The following "conversation starters" were developed for my world history students at Aquinas College and Grand Valley State University, beginning in 2008.
You may think you hate history. But I don't think it's true. I think you love history. You love it because...
... Because it’s one helluva good story -- actually, many good stories. These stories will stock your mind with treasures that will make you more discerning and interesting.
... Because it helps you understand who you are as a human being by tracing our development as a species. You’ll see the constants of the human condition -- our struggle to survive, to adapt, to thrive, to seek to realize our aspirations, and to overcome limits. You will also see how nature limits our seeking. One of the best ways to explore our deep roots is by reading evolutionary psychology. Politically incorrect as it is, you should be exposed to works like Why Beautiful People Have More Daughters, by Alan Miller and Satoshi Kanazawa (2007). You should become more familiar with your Pleistocene brain stem that seeks comfort in stuffing your face with cheeseburgers, french fries, and ice cream.
... Because as Americans, you need to grapple with how to make judgments about other cultures, past and present. On the one hand, if you are a relativist and take the position that you should never condemn the practices of other peoples, then what do you say about the Nazis' Final Solution, or Aztec human sacrifice, or female circumcision in some parts of Africa? Closer to home, what do you do with the KKK? Can you take no ethical stand on these matters? On the other hand, if you believe that you absolutely have the right to judge other peoples and other times -- condemning, say, slave holding among America's founders -- are you guilty of the fallacy of presentism? Are you able to see the historical options available to a people when they lived? (As a young legislator, Jefferson tried to introduce a bill that would abolish slavery in Virginia, and it failed utterly.) So it's okay to judge. Just remember that responsible historical judgment avoids the extremes of relativism and presentism.
... Because you should be aware that each major religion links today’s civilizations with a people's deepest roots. If you intend to have dealings with foreign nations and civilizations through your work, leisure, or volunteer efforts, you should understand a people's deep religious roots to understand their worldview.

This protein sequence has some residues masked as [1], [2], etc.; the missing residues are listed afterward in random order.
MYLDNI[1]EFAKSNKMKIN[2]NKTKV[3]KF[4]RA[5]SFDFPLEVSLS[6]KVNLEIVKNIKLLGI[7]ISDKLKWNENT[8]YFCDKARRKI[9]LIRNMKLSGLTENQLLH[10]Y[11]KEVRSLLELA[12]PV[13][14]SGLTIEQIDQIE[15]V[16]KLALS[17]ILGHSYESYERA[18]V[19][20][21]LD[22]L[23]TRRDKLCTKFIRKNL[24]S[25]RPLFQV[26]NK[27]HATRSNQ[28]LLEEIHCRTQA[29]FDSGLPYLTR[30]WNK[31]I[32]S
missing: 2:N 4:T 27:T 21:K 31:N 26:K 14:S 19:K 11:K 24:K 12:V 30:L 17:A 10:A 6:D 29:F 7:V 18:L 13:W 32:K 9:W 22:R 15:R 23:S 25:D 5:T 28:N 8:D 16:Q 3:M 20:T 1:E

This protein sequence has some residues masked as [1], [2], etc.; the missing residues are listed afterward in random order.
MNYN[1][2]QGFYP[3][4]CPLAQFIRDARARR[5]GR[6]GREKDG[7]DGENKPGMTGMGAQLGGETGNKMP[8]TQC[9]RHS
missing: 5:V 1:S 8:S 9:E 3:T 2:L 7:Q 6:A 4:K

... Because you should understand how and why the West rose above “the Rest,” starting around 1500 A.D. What was it about Western civilization vis-a-vis other civilizations that made such disparities arise? What challenges and opportunities do these disparities present to Americans today?
... Because you will better understand the challenges the rising generation faces. America oversees a "soft empire" in most of the world (through economic dominance) and a "hard empire" in strategic places (through the projection of force in Iraq, Afghanistan, and elsewhere). As the citizen of this empire, you should know why Muslims extremists regard the U.S. as the "Great Satan.” You should know the places where our young are sent to fight wars. You should know whether Afghanistan has ever been conquered. You should understand the extent and severity of the global financial crisis that began late in 2007. You should know what it means that the four-century-long era of Western dominance is ending. You should know that environmental crises do not stop at borders and can become international crises if leaders do not know how to communicate with each other across borders or worldviews.